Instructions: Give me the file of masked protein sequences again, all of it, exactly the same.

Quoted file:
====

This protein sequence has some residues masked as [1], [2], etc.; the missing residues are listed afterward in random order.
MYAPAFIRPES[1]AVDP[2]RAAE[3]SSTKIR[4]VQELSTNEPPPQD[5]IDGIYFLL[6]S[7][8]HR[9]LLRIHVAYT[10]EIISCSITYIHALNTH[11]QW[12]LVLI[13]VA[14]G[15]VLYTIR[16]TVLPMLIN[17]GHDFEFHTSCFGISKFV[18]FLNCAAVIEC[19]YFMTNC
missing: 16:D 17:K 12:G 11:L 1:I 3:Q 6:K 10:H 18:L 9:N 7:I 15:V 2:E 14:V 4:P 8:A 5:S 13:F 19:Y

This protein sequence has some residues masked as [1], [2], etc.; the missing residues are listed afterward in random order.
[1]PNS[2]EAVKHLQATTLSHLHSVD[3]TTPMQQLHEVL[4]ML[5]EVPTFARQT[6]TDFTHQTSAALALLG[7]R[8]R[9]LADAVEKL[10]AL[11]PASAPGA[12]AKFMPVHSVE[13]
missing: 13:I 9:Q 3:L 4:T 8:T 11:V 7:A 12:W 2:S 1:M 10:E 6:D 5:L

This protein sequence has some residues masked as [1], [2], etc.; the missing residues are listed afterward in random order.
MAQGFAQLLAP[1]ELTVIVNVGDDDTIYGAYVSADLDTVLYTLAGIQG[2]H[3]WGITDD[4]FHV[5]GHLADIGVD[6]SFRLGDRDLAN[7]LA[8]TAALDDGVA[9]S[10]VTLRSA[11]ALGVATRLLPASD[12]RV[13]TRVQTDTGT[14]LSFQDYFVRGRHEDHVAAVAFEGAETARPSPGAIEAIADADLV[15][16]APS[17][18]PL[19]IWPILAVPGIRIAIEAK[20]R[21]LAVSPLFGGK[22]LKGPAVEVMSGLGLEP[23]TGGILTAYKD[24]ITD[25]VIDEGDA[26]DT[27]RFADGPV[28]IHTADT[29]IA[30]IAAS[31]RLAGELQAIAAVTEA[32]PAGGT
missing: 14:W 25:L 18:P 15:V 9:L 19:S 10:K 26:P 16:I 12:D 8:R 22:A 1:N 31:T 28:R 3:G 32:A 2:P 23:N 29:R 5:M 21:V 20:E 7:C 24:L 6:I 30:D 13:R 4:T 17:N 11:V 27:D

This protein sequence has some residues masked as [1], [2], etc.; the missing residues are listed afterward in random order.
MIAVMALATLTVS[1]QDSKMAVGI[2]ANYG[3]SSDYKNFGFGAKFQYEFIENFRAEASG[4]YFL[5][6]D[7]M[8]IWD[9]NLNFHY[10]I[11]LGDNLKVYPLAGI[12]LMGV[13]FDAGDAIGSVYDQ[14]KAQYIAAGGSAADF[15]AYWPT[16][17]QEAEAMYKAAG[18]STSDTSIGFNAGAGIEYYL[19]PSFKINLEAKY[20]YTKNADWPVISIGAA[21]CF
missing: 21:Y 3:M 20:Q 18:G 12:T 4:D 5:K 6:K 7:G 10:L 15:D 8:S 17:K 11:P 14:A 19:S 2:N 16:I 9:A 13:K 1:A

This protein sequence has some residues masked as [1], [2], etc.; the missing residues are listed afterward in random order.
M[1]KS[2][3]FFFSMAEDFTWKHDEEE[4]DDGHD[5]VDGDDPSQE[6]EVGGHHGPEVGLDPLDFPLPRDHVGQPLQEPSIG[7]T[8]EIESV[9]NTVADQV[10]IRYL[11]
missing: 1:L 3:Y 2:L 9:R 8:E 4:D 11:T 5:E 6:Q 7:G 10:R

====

This protein sequence has some residues masked as [1], [2], etc.; the missing residues are listed afterward in random order.
MYAPAFIRPES[1]AVDP[2]RAAE[3]SSTKIR[4]VQELSTNEPPPQD[5]IDGIYFLL[6]S[7][8]HR[9]LLRIHVAYT[10]EIISCSITYIHALNTH[11]QW[12]LVLI[13]VA[14]G[15]VLYTIR[16]TVLPMLIN[17]GHDFEFHTSCFGISKFV[18]FLNCAAVIEC[19]YFMTNC
missing: 16:D 17:K 12:G 11:L 1:I 3:Q 6:K 10:H 18:L 9:N 7:I 15:V 2:E 14:V 4:P 8:A 5:S 13:F 19:Y

This protein sequence has some residues masked as [1], [2], etc.; the missing residues are listed afterward in random order.
[1]PNS[2]EAVKHLQATTLSHLHSVD[3]TTPMQQLHEVL[4]ML[5]EVPTFARQT[6]TDFTHQTSAALALLG[7]R[8]R[9]LADAVEKL[10]AL[11]PASAPGA[12]AKFMPVHSVE[13]
missing: 13:I 9:Q 3:L 4:T 8:T 11:V 7:A 12:W 2:S 1:M 10:E 6:D 5:L

This protein sequence has some residues masked as [1], [2], etc.; the missing residues are listed afterward in random order.
MAQGFAQLLAP[1]ELTVIVNVGDDDTIYGAYVSADLDTVLYTLAGIQG[2]H[3]WGITDD[4]FHV[5]GHLADIGVD[6]SFRLGDRDLAN[7]LA[8]TAALDDGVA[9]S[10]VTLRSA[11]ALGVATRLLPASD[12]RV[13]TRVQTDTGT[14]LSFQDYFVRGRHEDHVAAVAFEGAETARPSPGAIEAIADADLV[15][16]APS[17][18]PL[19]IWPILAVPGIRIAIEAK[20]R[21]LAVSPLFGGK[22]LKGPAVEVMSGLGLEP[23]TGGILTAYKD[24]ITD[25]VIDEGDA[26]DT[27]RFADGPV[28]IHTADT[29]IA[30]IAAS[31]RLAGELQAIAAVTEA[32]PAGGT
missing: 14:W 25:L 18:P 15:V 9:L 19:S 10:K 26:P 16:I 12:D 8:R 22:A 1:N 31:T 28:R 3:G 32:A 2:P 23:N 29:R 5:M 21:V 20:E 7:C 24:L 6:I 30:D 13:R 4:T 17:N 11:V 27:D

This protein sequence has some residues masked as [1], [2], etc.; the missing residues are listed afterward in random order.
MIAVMALATLTVS[1]QDSKMAVGI[2]ANYG[3]SSDYKNFGFGAKFQYEFIENFRAEASG[4]YFL[5][6]D[7]M[8]IWD[9]NLNFHY[10]I[11]LGDNLKVYPLAGI[12]LMGV[13]FDAGDAIGSVYDQ[14]KAQYIAAGGSAADF[15]AYWPT[16][17]QEAEAMYKAAG[18]STSDTSIGFNAGAGIEYYL[19]PSFKINLEAKY[20]YTKNADWPVISIGAA[21]CF
missing: 21:Y 3:M 20:Q 18:G 12:T 4:D 5:K 6:K 7:G 10:L 15:D 8:S 17:K 11:P 14:A 19:S 2:N 16:I 9:A 13:K 1:A

This protein sequence has some residues masked as [1], [2], etc.; the missing residues are listed afterward in random order.
M[1]KS[2][3]FFFSMAEDFTWKHDEEE[4]DDGHD[5]VDGDDPSQE[6]EVGGHHGPEVGLDPLDFPLPRDHVGQPLQEPSIG[7]T[8]EIESV[9]NTVADQV[10]IRYL[11]
missing: 1:L 3:Y 2:L 9:R 8:E 4:D 11:T 5:E 6:Q 7:G 10:R